Grey Cairns of Camster

Highland, United Kingdom

The Grey Cairns of Camster are two large Neolithic chambered cairns in the Highland region of Scotland. They are among the oldest buildings in Scotland, dating to about 5,000 years ago. The cairns demonstrate the complexity of Neolithic architecture, with central burial chambers accessed through narrow passages from the outside. They were excavated and restored by Historic Scotland in the late 20th century and are open to the public.

The cairns, which are considered to be examples of the Orkney-Cromarty type of chambered cairn, were constructed in the third or fourth millennium BC in a desolate stretch of boggy peat-covered moorland in the Flow Country of Caithness. They consist of two structures standing 180 m apart, known as Camster Round and Camster Long. A third cairn, located about 120 metres away from Camster Round, is not considered to be part of the grouping. Although the surrounding countryside is now inhospitable and sparsely inhabited, during the Stone Age it was fertile farming land and only became covered in peat during the Bronze Age.

Camster Long is a 60 m long cairn with 'horns' at each end. The two chambers appear to have originally been constructed within separate round cairns, which were only later incorporated into a single long cairn for unknown reasons.

Camster Round is, as the name suggests, a circular cairn; it measures 18 metres in diameter by 3.7 metres high. It is virtually intact with a high vaulted chamber at its centre, accessed from a passage 6 metres long and 0.8 metres high at the east-south-east side of the cairn. The passage appears to have been deliberately put out of use by blocking it up with stones piled up to the height of its roof.

References:

Comments

Your name



User Reviews

Natalie Ballard (12 months ago)
Was cool to be able to go inside
Vallen Frostweaver (12 months ago)
One of my favourite places for a short visit. It's tremendously quiet all around. Some lovely horses off the beaten path. A short, man made wooden trail to each of the cairns. Little info panels for each. And if you are feeling adventurous, you can crawl into each one for a really cool little room in each. It's so peaceful here.
gary spear (14 months ago)
Currently closed for internal visits (gated entrances to cairns locked) but still possible to walk around externally. Very interesting, some information boards available. Roadside parking.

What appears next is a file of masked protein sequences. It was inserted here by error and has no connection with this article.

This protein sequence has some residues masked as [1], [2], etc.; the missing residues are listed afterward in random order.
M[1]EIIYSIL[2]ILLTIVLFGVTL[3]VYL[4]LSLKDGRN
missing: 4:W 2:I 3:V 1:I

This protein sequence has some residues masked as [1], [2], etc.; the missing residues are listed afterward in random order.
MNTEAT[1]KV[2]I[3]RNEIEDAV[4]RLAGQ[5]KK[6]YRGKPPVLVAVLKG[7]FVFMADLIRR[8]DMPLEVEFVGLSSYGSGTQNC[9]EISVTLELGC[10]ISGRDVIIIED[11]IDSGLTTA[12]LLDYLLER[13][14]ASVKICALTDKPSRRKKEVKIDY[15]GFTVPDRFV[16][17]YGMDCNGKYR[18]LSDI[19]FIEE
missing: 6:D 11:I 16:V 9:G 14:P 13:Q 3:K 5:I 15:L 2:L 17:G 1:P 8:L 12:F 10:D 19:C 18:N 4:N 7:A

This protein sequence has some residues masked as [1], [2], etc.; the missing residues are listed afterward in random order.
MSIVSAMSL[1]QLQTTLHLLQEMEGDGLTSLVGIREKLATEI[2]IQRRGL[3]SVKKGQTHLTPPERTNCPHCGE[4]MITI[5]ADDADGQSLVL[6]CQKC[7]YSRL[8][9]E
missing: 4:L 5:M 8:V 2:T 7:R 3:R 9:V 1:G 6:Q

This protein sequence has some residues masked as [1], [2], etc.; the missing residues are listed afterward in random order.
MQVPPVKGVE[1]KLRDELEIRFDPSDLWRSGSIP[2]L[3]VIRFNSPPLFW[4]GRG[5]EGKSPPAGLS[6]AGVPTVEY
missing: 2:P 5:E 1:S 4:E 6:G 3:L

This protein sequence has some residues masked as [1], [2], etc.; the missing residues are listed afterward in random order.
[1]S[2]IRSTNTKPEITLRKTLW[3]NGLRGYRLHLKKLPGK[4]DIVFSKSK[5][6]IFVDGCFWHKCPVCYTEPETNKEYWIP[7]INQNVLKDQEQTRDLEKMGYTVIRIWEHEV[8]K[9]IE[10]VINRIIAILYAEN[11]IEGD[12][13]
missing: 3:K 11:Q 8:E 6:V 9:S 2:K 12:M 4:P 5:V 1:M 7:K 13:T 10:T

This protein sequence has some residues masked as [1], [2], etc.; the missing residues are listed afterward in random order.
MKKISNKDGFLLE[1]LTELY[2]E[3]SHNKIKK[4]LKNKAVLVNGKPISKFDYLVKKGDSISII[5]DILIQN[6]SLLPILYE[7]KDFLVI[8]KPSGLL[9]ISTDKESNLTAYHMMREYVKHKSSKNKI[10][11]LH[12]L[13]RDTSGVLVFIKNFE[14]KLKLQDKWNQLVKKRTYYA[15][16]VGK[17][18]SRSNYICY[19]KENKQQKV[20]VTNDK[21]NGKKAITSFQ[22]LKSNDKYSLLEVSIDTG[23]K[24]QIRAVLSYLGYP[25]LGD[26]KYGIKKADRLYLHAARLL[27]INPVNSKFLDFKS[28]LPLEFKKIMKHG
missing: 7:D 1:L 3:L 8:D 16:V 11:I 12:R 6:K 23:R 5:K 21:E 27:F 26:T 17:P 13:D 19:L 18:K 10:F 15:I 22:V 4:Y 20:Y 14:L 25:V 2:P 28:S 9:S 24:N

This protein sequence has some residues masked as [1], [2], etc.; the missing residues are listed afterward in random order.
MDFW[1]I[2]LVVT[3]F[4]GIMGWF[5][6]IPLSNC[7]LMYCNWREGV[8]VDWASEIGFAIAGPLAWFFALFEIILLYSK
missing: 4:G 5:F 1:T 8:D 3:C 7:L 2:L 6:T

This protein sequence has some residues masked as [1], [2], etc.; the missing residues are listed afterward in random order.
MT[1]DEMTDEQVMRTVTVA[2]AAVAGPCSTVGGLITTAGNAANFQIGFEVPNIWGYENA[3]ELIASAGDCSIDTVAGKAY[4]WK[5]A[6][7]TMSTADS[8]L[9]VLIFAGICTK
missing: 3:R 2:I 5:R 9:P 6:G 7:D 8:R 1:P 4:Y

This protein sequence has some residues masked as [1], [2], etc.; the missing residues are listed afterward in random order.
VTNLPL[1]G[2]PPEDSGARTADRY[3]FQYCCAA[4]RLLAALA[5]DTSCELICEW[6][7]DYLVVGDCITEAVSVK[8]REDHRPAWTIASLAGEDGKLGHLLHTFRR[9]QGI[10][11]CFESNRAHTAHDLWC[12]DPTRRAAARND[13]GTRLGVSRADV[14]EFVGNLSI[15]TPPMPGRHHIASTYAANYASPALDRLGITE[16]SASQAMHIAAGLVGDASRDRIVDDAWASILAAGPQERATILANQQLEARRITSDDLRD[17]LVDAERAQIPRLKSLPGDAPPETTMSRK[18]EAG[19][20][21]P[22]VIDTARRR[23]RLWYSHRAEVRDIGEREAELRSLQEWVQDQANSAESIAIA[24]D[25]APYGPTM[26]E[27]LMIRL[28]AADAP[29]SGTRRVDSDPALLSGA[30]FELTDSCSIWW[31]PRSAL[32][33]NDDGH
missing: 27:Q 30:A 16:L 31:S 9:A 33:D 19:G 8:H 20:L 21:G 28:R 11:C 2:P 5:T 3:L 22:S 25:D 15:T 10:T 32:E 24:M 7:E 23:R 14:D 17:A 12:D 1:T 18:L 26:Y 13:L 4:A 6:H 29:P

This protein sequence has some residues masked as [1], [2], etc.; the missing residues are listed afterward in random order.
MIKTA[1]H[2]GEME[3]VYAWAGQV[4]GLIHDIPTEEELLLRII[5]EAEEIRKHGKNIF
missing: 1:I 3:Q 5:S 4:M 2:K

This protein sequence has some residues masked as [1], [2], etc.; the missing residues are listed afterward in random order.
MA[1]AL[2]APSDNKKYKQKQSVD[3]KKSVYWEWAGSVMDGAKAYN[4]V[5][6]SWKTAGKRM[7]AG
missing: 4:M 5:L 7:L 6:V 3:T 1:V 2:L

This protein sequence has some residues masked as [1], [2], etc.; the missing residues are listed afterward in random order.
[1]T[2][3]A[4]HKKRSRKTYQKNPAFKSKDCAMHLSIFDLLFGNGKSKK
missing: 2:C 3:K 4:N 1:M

Anne Smith (17 months ago)
Even from the outside they looked amazing. Unfortunately, due to Covid, we weren't allowed inside so can't post a fair review at this time.
Louis Moore (18 months ago)
Good information boards and walkway is very handy. Sadly wasn't able to go inside as they are locked up for some reason
Powered by Google

Featured Historic Landmarks, Sites & Buildings

Historic Site of the week

Broch of Gurness

The Broch of Gurness is an Iron Age broch village. Settlement here began sometime between 500 and 200 BC. At the centre of the settlement is a stone tower or broch, which once probably reached a height of around 10 metres. Its interior is divided into sections by upright slabs. The tower features two skins of drystone walls, with stone-floored galleries in between. These are accessed by steps. Stone ledges suggest that there was once an upper storey with a timber floor. The roof would have been thatched, surrounded by a wall walk linked by stairs to the ground floor. The broch features two hearths and a subterranean stone cistern with steps leading down into it. It is thought to have some religious significance, relating to an Iron Age cult of the underground.

The remains of the central tower are up to 3.6 metres high, and the stone walls are up to 4.1 metres thick. The tower was likely inhabited by the principal family or clan of the area but also served as a last resort for the village in case of an attack.

The broch continued to be inhabited while it began to collapse and the original structures were altered. The cistern was filled in and the interior was repartitioned. The ruin visible today reflects this secondary phase of the broch's use.

The site is surrounded by three ditches cut out of the rock with stone ramparts, encircling an area of around 45 metres diameter. The remains of numerous small stone dwellings with small yards and sheds can be found between the inner ditch and the tower. These were built after the tower, but were a part of the settlement's initial conception. A 'main street' connects the outer entrance to the broch. The settlement is the best-preserved of all broch villages.

Pieces of a Roman amphora dating to before 60 AD were found here, lending weight to the record that a 'King of Orkney' submitted to Emperor Claudius at Colchester in 43 AD.

At some point after 100 AD the broch was abandoned and the ditches filled in. It is thought that settlement at the broch continued into the 5th century AD, the period known as Pictish times. By that time the broch was not used anymore and some of its stones were reused to build smaller dwellings on top of the earlier buildings. Until about the 8th century, the site was just a single farmstead.

In the 9th century, a Norse woman was buried at the site in a stone-lined grave with two bronze brooches and a sickle and knife made from iron. Other finds suggest that Norse men were buried here too.